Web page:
After anti-Boycott Law Gets Four Fired in Texas, ACLU Files Legal Challenge

The ACLU claims the law, which made recent headlines after a speech therapist was fired for refusing to sign a pledge not to boycott Israel, violates the First Amendment right to free speech

FILE Photo: Faiz Shakir, national political director with the American Civil Liberties Union (ACLU),  in Washington, D.C., U.S., November 7, 2017.
Bloomberg

WASHINGTON - The American Civil Liberties Union announced on Wednesday that it has filed a legal challenge against a law in Texas that prohibits state contractors from boycotting Israel or its settlements in the West Bank. The lawsuit was filed by the organization on behalf of four Texas citizens who had either lost their jobs because of the law, or were “forced” to sign it against their beliefs in order not to lose their income. 

The ACLU claims that the anti-boycott law in Texas, which went into effect last year, violates the First Amendment to the U.S. Constitution. An attorney for the organization explained on Wednesday that “whatever you may think about boycotts of Israel, the bottom line is that political boycotts are a legitimate form of nonviolent protest. The state cannot use the contracting process as an ideological litmus test or to tell people what kind of causes they may or may not support.” The ACLU does not take a position on boycotts of Israel, but it supports the principle that politically motivated boycotts are a protected form of speech.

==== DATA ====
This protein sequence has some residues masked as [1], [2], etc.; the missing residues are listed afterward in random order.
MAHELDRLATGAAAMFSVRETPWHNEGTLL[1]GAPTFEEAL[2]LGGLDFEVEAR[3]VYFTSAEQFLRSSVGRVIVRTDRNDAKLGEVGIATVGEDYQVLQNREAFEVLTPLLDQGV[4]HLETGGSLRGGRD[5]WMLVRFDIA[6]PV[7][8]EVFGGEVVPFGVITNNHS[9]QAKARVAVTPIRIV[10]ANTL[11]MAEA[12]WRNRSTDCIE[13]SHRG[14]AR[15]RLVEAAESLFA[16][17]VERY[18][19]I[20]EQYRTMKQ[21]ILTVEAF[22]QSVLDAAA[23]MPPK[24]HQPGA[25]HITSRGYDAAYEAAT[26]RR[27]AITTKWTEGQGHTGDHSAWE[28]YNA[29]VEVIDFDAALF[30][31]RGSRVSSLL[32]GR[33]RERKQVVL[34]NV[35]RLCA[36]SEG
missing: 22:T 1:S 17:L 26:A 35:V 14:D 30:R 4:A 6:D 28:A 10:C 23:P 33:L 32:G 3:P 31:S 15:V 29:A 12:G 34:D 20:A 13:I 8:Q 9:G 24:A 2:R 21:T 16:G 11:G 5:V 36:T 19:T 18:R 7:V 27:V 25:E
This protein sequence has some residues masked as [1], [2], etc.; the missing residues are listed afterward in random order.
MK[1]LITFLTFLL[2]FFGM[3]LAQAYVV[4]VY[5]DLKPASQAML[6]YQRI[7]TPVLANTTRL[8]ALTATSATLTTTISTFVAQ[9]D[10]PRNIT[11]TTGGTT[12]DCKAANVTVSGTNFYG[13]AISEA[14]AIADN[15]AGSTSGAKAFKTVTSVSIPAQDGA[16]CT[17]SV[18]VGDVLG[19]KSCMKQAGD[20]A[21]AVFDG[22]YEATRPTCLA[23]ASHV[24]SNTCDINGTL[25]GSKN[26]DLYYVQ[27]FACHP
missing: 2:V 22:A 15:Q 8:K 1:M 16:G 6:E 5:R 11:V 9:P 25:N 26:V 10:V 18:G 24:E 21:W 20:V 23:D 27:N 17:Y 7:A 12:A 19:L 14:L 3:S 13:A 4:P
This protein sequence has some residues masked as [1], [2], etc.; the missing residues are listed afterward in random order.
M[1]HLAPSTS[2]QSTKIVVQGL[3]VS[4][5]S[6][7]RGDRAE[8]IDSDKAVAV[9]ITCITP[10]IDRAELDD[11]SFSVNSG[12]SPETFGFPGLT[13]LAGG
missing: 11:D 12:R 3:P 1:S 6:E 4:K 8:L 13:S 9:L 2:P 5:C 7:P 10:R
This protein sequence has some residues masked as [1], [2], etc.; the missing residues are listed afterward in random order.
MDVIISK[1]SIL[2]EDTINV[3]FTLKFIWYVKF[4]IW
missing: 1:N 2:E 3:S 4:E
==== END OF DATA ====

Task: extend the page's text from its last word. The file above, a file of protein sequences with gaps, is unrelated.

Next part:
>>WATCH: Texas speech pathologist fired for refusing to pledge not to boycott Israel

The Texas law being challenged by the ACLU made headlines earlier this week after The Intercept reported that a speech therapist at an elementary school lost her job after she refused to sign a pledge that she doesn’t support boycotts of Israel or “Israeli controlled territories.” The law doesn’t make any distinction between Israel as a country and the settlements it has built in the West Bank since 1967. The speech therapist is filing a separate lawsuit from the one brought forward by the ACLU. 

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Last year, the same Texas law caused uproar after citizens who sought relief from hurricane damages were asked to sign a pledge that they oppose boycotts of Israel. At the time, state officials said the law was misinterpreted by local authorities. Over the past year, federal courts have frozen the implementation of two similar laws in Arizona and Kansas, because of constitutional concerns. In Kansas, the law was amended in order to ensure that it will affect only companies, not individual citizens.